I had sent in a note on nfs performance issues some time back,
and Mark Hemment had been kind enough to point out to the
zerocopy networking patch. Well, we tried with it, and it does
seem to have some improvement, but it seems to have screwed up
nfs performance a bit, because we see a LOT of rpc failures for
all kinds of calls, starting from lookup, to read and writes.
Could this possibly be triggered by this patch ( picked up from
davem's site for 2.4.0 ).
On the other hand, we do plan to migrate to 2.4.2. Can somebody
update me or provide pointers to info. as to whether we can
expect some of these problems have been resolved in 2.4.2? We
should soon be testing on 2.4.2
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---- On Wed, 4 Apr 2001, Mark Hemment (firstname.lastname@example.org)
> I believe David Miller's latest zero-copy patches might help
> In his patch, the pull-up buffer is now allocated near the
> (in the sunrpc code), so it can be a blocking allocation.
> This doesn't fix the core VM problems, but does relieve the
> _slightly_ on the VM (I assume, haven't tried David's patch
> One of the core problems is that the VM keeps no measure of
> page fragmentation in the free page pool. The system reaches
> having plenty of free single pages (so kswapd and friends
> - or if they are, they do no or little word), and very few
> (which you need for some of the NFS requests).
> Unfortunately, even with keeping a mesaure of fragmentation,
> insuring work is done when it is reached, doesn't solve the
> When a large order request comes in, the inactive_clean page
> reaped. As reclaim_page() simply selects the "oldest" page it
> no regard as to whether it will buddy (now, or 'possibily in
> future), this list is quickly shrunk by a large order request
- far too
> quickly for a well behaved system.
> An NFS write request, with an 8K block size, needs an
> up buffer (we shouldn't really be pulling the header into the
> as the data - perhaps we aren't any more?). On a well used
> order-2 _blocking_ allocation ends up populating the order-0
> with quite a few pages from the inactive_clean.
> This then triggers another problem. :(
> As large (non-zero) order requests are always from the
NORMAL or DMA
> zones, these zones tend to have a lot of free-pages (put there
> blind reclaim_page() - well, once you can do a blocking
> are, or when the fragmentation kicking is working).
> New allocations for pages for the page-cache often ignore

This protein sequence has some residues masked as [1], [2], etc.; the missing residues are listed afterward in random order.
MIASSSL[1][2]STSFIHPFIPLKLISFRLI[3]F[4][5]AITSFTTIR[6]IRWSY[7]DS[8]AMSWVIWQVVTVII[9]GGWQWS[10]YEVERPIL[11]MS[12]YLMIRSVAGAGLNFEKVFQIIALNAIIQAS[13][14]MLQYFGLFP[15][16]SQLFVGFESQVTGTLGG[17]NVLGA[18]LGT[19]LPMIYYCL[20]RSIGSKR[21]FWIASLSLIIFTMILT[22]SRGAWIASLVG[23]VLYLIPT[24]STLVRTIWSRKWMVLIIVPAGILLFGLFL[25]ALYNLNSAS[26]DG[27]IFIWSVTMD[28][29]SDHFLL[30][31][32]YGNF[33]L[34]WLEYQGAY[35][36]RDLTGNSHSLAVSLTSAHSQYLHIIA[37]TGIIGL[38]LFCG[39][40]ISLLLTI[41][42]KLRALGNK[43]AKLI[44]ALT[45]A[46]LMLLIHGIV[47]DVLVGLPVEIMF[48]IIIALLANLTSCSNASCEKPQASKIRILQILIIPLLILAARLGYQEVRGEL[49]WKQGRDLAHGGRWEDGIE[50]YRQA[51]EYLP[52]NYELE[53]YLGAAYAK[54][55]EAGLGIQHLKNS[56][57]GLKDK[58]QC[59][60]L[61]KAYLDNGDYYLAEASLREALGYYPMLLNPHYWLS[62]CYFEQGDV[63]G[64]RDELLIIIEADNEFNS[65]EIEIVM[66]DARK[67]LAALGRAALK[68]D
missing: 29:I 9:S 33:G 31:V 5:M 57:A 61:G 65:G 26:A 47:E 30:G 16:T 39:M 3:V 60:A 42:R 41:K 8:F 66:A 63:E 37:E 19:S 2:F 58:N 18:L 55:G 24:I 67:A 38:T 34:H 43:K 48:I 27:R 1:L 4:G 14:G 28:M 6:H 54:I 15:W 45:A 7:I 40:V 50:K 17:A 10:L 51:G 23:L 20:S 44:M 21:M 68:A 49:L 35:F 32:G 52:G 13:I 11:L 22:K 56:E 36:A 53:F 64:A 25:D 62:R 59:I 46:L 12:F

> zone (it reaches a steady state), and so is passed over by the
> head of __alloc_pages()).
> However, NORMAL and DMA zones tend to be above pages_low
(due to the
> reason above), and so new page-cache pages came from these
zones. On a
> HIGHMEM system this leads to thrashing of the NORMAL zone,
> HIGHMEM zone stays (relatively) quiet.
> Note: To make matters even worse under this condition,
> of the NORMAL zone is exactly what you don't want to happen!
> much better if they could be left alone for a (short) while to
> chance to buddy - Linux (at present) doesn't care about the
> pages in the HIGHMEM zone (no non-zero allocations come from
> I was working on these problems (and some others) a few
> will to return to them shortly. Unfortunately, the changes
> look too large for 2.4....
> Also, for NFS, the best solution now might be to give the
> receive buffer. With David's patches, the pull-up occurs in
> of a thread, making this possible.
> This doesn't solve the problem for other subsystems which do
> order page allocations, but (perhaps) they have a low enough
> to be of real issue.
> Note: Ensure you put a "sync" in your /etc/exports - the
> behaviour was "async" (not legal for a valid SpecFS run).
> On Wed, 4 Apr 2001, Alan Cox wrote:
> > > We have been seeing some problems with running nfs
> > > at very high loads and were wondering if somebody could
> > > some pointers to where the problem lies.
> > > The system is a 2.4.0 kernel on a 6.2 Red at distribution
> > Use 2.2.19. The 2.4 VM is currently too broken to survive
> > tests without going silly
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This archive was generated by hypermail 2b29 : Mon Apr 30 2001 - 21:00:14 EST